Next steps: We are calling on ASOS to ensure that the unequal and unethical practices of the global garment industry will be adapted to ensure that going forward, workers in production countries will be afforded greater resilience to the negative effects of similar events.

Not doing enough to protect workers in supply chains

Primark

March 2020: Primark initially announced the cancellation of all orders in production, provoking widespread criticism.

Campaign update: In response to the criticism, Primark announced a fund to help pay workers in their supply chains for one month, given that they still refused to pay for raw materials or production costs, this move did not support suppliers to stay afloat and would not have helped to secure workers jobs. There were also no details as to how this money would be given to workers and when.  Following ongoing pressure from labour rights groups, Primark has now announced that they will pay for all goods already handed over prior to the cancellation notice of 18 March. Payment will be subject to the normal Primark Terms and Conditions and will be paid for within the normal 30-day payment terms.

In our latest correspondence (15th July) with Primark confirmed that they have now taken all orders both finished and in production planned for handover by the 17 April and will be paying for these in full on the usual 30-day payment terms. In terms of future orders, which Primark would not have anticipated to have been in production, these were cancelled on the 18 March, but as shops re-open, Primark is now placing orders again with our suppliers and will soon be in a position to increase commitments to suppliers.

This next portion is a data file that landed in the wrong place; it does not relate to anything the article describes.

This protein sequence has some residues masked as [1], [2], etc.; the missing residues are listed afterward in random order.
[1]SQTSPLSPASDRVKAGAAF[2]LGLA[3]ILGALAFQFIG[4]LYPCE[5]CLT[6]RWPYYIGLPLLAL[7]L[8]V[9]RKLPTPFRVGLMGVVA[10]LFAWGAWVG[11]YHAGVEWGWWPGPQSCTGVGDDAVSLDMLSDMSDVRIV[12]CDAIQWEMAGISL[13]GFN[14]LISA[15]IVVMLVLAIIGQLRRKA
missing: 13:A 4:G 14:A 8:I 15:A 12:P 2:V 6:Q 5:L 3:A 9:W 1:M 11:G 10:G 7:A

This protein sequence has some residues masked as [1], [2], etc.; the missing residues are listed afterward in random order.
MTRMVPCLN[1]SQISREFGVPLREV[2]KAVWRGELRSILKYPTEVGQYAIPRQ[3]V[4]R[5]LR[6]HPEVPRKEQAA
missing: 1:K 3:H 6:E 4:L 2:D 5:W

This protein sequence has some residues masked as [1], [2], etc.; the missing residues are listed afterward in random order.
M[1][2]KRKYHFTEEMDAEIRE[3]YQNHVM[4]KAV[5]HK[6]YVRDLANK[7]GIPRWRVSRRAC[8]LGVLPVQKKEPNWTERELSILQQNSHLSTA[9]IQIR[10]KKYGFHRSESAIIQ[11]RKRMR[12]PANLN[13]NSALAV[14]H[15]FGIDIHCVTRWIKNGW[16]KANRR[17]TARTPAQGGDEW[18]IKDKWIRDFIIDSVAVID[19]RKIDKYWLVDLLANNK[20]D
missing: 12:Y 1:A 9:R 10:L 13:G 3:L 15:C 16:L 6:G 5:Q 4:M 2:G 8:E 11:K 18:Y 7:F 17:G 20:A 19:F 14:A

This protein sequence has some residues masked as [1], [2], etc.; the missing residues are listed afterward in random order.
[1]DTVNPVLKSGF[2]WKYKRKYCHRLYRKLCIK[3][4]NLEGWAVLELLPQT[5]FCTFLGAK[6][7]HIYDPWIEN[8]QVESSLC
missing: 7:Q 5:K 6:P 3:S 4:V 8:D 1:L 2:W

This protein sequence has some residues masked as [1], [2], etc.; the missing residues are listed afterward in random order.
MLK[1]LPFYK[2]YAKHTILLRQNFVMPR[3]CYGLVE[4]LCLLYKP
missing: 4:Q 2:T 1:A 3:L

Ongoing concerns:

No information was given as to exactly how many or what the total cost of the cancelled orders was. Primark also said that they are not aware of any of their suppliers’ factories that have failed to pay wages owed.  However, should they be made aware of any issues, they will investigate and where action is required, they will follow up and remediate. 

We will continue to follow up on any new details and cases where orders have been cancelled and workers unpaid.

On the surface it seems like Primark are honouring their orders – in fact not only are they delaying payments to suppliers for completed orders for up to six months but payment could take even longer as they are blocking delivery! This is not acceptable and does nothing to support suppliers pay workers wages!

What next: Primark must do better and pay up for orders in a reasonable time period. Revised shipment deadlines should take into consideration occupational safety and health requirements, in terms of worker safety and storage solutions for completed goods which could pose a fire risk in factories.  We are also calling on Primark to commit to ensuring that any government support will be prioritised for workers as well as commitments to ensuring that the unequal and unethical practices of the global garment industry will be adapted to ensure that going forward, workers in production countries will be afforded greater resilience to the negative effects of similar events.

Putting workers in supply chain at risk

Asda